Facebook and other social media sites are part of normal life for most people in Alberta and across the world. Many use their social media to learn of news events, find tips for health and homemaking, and lighten their day with amusing videos. Mostly, however, social media is a forum for free expression of one’s opinions and sharing life events with friends and family. While this may seem innocent enough, social media posts can derail cases involving family law matters.
The casual status updates of Facebook or the photos that seem too funny not to share can come back to bite the poster who happens to be involved in a legal battle. More often, opposing sides are gaining court orders to access social media pages in search of evidence that the account holder is not being truthful. While social media information is useful in criminal cases as well as insurance claims, in family law, the issues can be deeply personal.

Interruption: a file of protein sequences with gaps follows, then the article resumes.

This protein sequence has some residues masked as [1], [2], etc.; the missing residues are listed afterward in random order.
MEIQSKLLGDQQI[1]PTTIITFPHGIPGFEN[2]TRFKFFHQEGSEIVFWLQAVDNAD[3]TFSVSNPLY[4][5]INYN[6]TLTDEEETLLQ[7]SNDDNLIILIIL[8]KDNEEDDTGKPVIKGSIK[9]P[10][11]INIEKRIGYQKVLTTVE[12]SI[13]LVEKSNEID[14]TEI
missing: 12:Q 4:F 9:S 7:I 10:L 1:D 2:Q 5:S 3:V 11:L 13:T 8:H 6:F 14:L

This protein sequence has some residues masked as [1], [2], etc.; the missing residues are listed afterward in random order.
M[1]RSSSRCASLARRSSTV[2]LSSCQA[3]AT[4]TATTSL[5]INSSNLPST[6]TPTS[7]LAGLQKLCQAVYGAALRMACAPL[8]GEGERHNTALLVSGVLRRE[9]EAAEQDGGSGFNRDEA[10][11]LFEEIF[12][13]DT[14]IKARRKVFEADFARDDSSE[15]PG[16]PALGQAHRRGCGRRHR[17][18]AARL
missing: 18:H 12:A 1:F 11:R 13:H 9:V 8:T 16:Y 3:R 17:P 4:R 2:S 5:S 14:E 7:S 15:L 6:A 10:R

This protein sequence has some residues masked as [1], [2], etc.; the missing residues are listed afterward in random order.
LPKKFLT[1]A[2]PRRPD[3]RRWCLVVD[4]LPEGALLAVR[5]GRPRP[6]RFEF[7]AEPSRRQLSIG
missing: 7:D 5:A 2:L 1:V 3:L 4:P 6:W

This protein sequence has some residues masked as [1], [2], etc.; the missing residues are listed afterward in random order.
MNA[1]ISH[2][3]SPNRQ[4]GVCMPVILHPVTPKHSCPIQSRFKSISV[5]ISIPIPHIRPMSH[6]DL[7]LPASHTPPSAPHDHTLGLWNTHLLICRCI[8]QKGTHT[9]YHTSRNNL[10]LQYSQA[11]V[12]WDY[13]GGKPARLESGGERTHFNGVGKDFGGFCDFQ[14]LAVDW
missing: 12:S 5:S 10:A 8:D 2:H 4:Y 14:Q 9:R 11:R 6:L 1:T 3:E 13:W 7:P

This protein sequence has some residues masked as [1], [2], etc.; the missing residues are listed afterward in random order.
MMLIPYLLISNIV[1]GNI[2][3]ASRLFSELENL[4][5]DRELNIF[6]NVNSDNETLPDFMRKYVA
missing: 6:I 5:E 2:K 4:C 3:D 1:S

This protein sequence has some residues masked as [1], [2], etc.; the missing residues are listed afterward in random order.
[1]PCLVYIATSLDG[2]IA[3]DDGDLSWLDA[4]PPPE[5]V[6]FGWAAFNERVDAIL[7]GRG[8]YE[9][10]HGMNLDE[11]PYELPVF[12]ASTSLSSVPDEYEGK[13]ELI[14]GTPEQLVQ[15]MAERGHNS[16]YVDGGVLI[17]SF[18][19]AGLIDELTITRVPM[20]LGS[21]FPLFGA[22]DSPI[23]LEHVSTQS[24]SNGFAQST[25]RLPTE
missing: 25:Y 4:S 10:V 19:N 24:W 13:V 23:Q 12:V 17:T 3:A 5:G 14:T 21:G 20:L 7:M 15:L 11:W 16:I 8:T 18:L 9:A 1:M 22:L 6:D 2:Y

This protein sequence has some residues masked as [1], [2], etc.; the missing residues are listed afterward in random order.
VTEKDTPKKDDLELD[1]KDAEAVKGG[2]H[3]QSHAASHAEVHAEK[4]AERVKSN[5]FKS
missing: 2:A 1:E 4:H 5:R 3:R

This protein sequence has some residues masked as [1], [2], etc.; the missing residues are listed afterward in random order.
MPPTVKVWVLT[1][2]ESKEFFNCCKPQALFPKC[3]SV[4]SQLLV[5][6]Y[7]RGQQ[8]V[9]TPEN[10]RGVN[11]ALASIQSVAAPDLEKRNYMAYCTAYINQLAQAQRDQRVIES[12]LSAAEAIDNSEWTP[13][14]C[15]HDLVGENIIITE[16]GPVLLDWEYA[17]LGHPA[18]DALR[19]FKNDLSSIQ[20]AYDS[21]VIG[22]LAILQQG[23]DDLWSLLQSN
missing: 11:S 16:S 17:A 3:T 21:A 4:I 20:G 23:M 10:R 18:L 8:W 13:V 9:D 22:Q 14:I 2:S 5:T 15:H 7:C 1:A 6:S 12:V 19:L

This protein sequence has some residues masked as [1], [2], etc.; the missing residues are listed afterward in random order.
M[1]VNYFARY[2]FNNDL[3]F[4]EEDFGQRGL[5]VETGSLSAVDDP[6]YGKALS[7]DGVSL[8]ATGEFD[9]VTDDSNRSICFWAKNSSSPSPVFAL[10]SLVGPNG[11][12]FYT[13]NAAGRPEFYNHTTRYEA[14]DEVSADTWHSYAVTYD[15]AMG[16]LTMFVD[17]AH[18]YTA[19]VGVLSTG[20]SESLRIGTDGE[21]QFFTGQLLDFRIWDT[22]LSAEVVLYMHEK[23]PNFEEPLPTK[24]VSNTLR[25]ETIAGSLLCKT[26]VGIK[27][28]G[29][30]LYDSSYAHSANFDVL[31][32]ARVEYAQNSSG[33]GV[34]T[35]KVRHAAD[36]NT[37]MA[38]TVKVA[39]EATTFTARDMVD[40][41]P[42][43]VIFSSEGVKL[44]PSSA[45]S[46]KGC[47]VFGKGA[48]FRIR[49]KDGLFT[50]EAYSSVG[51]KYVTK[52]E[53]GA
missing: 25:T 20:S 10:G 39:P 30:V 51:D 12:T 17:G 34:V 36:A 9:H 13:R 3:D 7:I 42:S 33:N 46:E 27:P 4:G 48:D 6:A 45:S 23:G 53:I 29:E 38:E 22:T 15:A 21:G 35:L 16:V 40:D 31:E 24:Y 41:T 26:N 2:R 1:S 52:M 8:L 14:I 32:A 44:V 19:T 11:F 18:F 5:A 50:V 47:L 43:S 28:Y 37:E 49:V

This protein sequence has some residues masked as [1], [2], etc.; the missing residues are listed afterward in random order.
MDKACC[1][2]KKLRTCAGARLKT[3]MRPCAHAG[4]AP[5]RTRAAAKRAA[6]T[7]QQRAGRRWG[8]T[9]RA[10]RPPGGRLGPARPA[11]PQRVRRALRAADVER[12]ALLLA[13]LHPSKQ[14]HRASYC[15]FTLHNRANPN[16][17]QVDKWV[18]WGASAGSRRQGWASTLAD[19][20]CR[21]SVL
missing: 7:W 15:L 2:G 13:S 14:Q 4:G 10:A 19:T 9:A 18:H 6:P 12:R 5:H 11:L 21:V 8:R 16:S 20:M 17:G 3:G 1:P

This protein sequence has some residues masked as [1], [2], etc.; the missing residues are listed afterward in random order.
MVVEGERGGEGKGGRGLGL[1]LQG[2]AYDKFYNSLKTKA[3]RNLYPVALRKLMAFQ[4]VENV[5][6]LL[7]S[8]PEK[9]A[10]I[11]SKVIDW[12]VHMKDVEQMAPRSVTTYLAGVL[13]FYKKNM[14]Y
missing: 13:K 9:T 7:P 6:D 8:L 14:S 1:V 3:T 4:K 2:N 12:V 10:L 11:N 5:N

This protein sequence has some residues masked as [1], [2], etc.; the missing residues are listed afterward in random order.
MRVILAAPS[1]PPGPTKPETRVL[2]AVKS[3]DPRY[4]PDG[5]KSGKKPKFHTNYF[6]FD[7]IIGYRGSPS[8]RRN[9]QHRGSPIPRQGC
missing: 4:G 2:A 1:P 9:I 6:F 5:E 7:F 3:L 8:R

Pictures of expensive purchases, for example, may defeat a spouse’s claim for spousal support. In more than one case, a parent has used social media posts as evidence that the other parent is lying by claiming unemployment to escape child support obligations. Pictures and posts of inappropriate or illegal behaviour have destroyed child custody cases for more than one hopeful parent.
Because of the sensitive nature of social media, some in Alberta who are engaged in family law matters decide to suspend or even delete their Facebook accounts. However, this may not be the wisest move since it may arouse suspicion that one is hiding evidence. For advice about the best course of action related to one’s social media accounts during a divorce or other matter, it is a good idea to seek legal counsel.